Economists rarely get to run field experiments for the whole economy. And thank goodness for that, because field experiments can be very damaging. But the coronavirus that every American has been dealing with for the last month has given us as close to a field experiment as we’re ever likely to get.

In particular, we have seen how government reacts with a heavy hand that often makes things worse, and how private individuals and businesses have moved nimbly to fight the virus and help the needy.

These are the opening two paragraphs of my piece at Hoover’s Defining Ideas, “COVID v. Capitalism,” April 8.

Two paragraphs from my section on the private sector:

Consider, by contrast, the private sector. In an April 5 feature article in the New York Times titled “How New Jersey’s First Coronavirus Patient Survived,” reporter Susan Dominus tells the amazing story of James Cai, the first New Jersey coronavirus patient who was, fortunately, a nurse practitioner. Cai’s boss, Dr. George Hall, got in touch with doctors in China who had dealt with the disease and had produced guidelines on how to treat it. Hall spent 12 hours translating the guidelines to English, and Cai’s doctors were able to follow them. Important in the treatment, incidentally, was Gilead Sciences’ experimental drug Remdesivir. Cai recovered, thanks to his boss, some Chinese doctors, U.S. drugs, and the Internet.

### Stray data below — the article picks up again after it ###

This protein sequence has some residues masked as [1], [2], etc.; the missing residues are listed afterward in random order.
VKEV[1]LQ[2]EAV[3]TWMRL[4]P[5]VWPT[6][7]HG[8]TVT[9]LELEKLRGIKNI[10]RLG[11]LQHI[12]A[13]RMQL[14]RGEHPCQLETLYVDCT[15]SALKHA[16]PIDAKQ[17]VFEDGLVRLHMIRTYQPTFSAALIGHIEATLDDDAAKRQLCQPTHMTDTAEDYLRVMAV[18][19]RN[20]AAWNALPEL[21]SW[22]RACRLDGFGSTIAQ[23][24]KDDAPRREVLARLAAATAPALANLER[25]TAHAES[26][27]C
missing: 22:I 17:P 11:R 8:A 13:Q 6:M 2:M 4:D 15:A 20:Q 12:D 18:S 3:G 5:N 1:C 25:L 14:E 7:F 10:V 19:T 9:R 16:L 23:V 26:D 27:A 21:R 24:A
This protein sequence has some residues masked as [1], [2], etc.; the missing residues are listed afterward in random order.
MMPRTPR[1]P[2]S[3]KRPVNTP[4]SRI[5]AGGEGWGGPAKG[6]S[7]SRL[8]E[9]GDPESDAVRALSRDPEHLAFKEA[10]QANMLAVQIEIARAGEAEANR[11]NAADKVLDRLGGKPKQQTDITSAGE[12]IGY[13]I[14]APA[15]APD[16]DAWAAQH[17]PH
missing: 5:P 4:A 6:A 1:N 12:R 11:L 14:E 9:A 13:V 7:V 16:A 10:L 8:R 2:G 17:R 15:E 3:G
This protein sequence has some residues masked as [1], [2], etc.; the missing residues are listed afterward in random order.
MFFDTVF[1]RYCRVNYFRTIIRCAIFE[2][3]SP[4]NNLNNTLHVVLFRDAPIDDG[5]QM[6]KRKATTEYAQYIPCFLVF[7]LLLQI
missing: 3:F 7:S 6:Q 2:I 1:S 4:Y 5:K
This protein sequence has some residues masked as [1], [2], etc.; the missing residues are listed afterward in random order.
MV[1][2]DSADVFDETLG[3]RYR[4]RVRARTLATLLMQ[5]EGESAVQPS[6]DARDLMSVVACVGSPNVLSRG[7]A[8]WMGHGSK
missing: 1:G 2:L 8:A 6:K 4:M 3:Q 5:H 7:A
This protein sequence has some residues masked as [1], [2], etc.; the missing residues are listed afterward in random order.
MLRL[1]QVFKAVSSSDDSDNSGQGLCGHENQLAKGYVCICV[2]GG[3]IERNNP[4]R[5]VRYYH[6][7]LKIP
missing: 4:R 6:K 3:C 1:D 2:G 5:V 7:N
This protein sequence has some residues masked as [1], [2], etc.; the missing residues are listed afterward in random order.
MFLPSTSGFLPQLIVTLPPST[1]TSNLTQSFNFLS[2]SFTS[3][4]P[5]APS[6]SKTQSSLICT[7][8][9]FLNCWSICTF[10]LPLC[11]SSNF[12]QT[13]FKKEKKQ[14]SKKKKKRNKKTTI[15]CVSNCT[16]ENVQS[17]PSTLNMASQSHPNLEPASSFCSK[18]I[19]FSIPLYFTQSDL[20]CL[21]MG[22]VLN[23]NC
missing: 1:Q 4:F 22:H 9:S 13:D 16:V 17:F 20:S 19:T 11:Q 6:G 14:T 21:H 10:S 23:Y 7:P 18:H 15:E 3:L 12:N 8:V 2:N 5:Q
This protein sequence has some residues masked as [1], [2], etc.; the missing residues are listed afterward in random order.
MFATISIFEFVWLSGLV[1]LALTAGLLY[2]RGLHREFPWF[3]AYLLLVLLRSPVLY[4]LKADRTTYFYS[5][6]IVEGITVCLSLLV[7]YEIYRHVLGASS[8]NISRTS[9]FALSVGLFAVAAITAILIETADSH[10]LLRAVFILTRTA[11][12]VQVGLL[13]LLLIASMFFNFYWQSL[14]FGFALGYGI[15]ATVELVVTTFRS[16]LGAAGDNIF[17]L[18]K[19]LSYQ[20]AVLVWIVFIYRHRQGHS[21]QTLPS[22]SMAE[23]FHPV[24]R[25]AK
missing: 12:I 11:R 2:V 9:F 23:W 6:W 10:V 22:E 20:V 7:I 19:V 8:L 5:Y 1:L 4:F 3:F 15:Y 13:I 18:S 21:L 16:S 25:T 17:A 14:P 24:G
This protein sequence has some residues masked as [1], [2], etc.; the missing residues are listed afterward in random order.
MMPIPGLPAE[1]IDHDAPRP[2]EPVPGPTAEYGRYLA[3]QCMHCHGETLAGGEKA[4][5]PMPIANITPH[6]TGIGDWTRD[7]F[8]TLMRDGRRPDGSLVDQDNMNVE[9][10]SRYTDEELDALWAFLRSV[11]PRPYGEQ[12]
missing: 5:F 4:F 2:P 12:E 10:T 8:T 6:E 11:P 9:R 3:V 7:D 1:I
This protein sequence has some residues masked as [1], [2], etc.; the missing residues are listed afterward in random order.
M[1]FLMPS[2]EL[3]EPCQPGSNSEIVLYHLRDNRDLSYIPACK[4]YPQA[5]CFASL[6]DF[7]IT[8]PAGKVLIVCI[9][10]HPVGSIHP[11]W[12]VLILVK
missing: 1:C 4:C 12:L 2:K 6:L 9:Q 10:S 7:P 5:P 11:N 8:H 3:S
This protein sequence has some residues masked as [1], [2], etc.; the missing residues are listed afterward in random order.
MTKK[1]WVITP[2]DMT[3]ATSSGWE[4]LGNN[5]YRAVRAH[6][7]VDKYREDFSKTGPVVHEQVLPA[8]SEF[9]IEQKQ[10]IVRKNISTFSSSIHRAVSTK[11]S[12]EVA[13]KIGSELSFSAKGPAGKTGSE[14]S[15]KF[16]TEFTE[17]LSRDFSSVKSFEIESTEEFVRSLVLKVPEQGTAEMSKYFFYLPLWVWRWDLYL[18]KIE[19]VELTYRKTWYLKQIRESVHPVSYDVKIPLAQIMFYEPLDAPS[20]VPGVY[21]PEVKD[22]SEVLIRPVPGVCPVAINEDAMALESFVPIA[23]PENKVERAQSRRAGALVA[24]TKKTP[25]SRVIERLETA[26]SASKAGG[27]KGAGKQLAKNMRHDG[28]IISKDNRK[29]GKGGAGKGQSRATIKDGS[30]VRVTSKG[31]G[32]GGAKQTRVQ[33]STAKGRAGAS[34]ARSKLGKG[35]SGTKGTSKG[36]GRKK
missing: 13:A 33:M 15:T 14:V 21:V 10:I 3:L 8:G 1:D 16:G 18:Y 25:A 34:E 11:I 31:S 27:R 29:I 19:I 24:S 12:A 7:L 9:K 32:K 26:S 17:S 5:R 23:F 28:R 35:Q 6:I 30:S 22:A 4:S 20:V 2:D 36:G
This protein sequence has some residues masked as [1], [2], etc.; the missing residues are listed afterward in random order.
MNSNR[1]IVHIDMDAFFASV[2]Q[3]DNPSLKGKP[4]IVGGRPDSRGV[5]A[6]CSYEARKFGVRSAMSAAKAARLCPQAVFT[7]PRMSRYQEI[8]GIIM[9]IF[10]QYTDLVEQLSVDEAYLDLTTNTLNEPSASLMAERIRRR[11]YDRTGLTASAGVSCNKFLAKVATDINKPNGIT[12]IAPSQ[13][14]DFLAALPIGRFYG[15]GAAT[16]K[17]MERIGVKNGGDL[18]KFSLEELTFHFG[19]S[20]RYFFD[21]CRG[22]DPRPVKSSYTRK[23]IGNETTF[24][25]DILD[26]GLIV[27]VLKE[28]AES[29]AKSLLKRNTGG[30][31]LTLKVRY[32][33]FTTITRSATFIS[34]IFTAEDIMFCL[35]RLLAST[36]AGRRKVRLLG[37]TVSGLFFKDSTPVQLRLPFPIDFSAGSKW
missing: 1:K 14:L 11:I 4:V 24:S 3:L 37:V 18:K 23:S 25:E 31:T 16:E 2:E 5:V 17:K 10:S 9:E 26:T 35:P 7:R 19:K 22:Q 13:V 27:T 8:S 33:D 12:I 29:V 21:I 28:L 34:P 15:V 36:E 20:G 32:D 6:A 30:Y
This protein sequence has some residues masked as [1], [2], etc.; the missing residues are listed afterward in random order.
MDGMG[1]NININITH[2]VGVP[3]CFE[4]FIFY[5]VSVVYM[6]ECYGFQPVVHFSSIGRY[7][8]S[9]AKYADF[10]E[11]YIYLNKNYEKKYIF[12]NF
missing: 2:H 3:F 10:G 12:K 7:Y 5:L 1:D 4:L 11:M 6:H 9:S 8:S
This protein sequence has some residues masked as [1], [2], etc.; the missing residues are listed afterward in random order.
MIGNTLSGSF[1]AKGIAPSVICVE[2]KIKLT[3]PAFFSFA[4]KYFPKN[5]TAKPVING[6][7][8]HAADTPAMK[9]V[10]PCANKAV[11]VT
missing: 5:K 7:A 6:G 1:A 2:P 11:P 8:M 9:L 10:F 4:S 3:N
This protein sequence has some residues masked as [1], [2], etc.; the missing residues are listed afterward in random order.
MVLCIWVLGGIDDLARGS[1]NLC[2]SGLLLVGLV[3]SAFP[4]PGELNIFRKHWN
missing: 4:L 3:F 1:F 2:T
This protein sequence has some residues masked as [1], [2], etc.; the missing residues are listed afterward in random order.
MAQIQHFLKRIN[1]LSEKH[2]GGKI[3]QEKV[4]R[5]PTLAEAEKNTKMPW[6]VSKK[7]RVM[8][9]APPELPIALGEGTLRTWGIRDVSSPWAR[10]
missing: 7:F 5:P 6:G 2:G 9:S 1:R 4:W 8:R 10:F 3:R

American businesses and many American workers have shown amazing generosity. Robert Kraft, owner of the New England Patriots football team, sent the Patriots’ team airplane to China to pick up 1.2 million of the Chinese masks to donate in the United States. This was no mean feat, as the flight crew had to quickly get visas and the plane was allowed to be on Chinese soil for only 3 hours. (China’s government is pretty messed up also.) Total time on the ground: 2 hours and 57 minutes.

Do read the whole thing, especially if you want to comment.